Warren’s donation statistics are not quite as impressive as Bernie’s, but they should be equally encouraging to her voters. In Q3 Warren received $24.6 million from 940,000 individual donations for an average of $26. Again, these sorts of numbers are indicative of a mobilized and excited voter base of middle- and lower-class people who are in it for the long haul. And Warren is putting the money to use. While many lower tier candidates have completely stopped spending so they can line the walls of their war chest, Warren has taken the first steps in the metamorphoses from democratic hopeful to democratic nominee by aiming an eight figure TV and digital ad campaign directly at President Trump and his team.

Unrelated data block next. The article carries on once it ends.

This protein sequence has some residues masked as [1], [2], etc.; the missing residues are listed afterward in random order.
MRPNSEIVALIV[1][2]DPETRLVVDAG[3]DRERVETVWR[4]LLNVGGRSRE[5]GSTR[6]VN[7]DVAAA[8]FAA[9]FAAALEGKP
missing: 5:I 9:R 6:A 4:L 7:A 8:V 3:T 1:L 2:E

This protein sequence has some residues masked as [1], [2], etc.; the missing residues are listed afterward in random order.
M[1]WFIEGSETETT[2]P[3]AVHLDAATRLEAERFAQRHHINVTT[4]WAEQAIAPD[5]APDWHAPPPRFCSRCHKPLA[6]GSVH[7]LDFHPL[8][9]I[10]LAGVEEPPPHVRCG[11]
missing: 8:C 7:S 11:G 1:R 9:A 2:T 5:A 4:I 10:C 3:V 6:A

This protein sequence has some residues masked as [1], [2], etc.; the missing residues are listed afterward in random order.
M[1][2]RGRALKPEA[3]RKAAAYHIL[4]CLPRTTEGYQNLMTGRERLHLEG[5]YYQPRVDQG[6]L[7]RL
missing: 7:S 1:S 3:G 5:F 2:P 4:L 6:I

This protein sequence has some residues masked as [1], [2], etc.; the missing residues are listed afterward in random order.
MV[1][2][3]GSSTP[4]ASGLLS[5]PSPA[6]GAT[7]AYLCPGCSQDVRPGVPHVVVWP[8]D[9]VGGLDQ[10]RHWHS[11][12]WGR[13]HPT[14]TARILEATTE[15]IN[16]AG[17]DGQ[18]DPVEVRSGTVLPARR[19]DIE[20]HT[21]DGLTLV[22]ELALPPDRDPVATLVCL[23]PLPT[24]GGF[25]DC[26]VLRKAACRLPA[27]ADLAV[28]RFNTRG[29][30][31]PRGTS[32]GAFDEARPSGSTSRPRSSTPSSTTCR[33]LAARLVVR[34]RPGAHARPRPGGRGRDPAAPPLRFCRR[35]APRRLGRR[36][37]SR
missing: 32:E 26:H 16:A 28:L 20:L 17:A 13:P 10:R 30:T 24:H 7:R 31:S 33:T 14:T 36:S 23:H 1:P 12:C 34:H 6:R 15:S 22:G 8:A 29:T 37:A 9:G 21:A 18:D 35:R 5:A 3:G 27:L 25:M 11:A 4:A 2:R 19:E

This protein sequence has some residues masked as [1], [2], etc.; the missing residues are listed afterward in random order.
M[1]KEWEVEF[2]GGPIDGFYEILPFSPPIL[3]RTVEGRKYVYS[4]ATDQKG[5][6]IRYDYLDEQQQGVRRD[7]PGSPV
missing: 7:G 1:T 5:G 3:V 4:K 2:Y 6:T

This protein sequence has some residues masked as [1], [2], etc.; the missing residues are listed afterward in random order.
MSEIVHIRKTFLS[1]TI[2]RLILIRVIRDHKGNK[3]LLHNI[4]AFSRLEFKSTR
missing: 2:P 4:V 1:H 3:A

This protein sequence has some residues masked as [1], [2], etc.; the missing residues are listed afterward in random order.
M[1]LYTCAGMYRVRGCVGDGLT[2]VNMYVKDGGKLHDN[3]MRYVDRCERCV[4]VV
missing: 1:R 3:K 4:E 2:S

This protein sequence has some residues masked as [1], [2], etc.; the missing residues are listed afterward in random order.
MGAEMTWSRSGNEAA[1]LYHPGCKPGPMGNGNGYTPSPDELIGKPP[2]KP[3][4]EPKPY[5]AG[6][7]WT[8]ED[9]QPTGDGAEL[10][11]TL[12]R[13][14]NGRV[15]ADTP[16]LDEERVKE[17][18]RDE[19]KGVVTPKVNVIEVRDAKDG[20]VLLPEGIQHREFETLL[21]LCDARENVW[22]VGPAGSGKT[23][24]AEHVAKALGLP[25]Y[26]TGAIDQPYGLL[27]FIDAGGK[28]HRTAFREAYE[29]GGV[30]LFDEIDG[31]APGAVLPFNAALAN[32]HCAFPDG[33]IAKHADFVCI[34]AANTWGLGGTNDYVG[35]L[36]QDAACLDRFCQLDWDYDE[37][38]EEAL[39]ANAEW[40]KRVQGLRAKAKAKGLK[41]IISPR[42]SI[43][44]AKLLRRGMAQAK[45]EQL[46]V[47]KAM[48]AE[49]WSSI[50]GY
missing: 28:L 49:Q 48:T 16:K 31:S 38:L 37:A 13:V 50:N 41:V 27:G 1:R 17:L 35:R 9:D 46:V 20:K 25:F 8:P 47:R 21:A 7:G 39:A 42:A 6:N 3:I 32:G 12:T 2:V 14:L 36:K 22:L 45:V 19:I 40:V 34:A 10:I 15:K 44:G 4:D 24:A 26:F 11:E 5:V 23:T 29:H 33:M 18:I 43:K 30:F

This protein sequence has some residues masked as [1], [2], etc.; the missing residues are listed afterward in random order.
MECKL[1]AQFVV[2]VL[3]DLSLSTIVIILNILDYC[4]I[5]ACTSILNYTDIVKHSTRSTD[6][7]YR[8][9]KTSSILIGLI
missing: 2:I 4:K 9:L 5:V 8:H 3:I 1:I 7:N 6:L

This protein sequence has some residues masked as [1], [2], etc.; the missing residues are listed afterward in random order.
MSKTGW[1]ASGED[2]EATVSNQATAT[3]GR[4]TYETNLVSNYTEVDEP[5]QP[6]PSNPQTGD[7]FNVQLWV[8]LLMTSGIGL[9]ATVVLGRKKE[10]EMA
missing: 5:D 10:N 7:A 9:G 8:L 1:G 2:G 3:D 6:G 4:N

Coming in third in Q3 donations is Mayor Pete Buttigieg of South Bend, Indiana. Mayor Pete received his $19.1 million from 540,000 individual donations with an average donation of $32. This means that his donation pool is not as wide as Sanders or Warren and many of his donors have likely already reached the donation limit of $2,800. Provided this is the case, his donations will continue to fall as the wealthier makeup of his constituency reach the legal limit for supporting their candidate.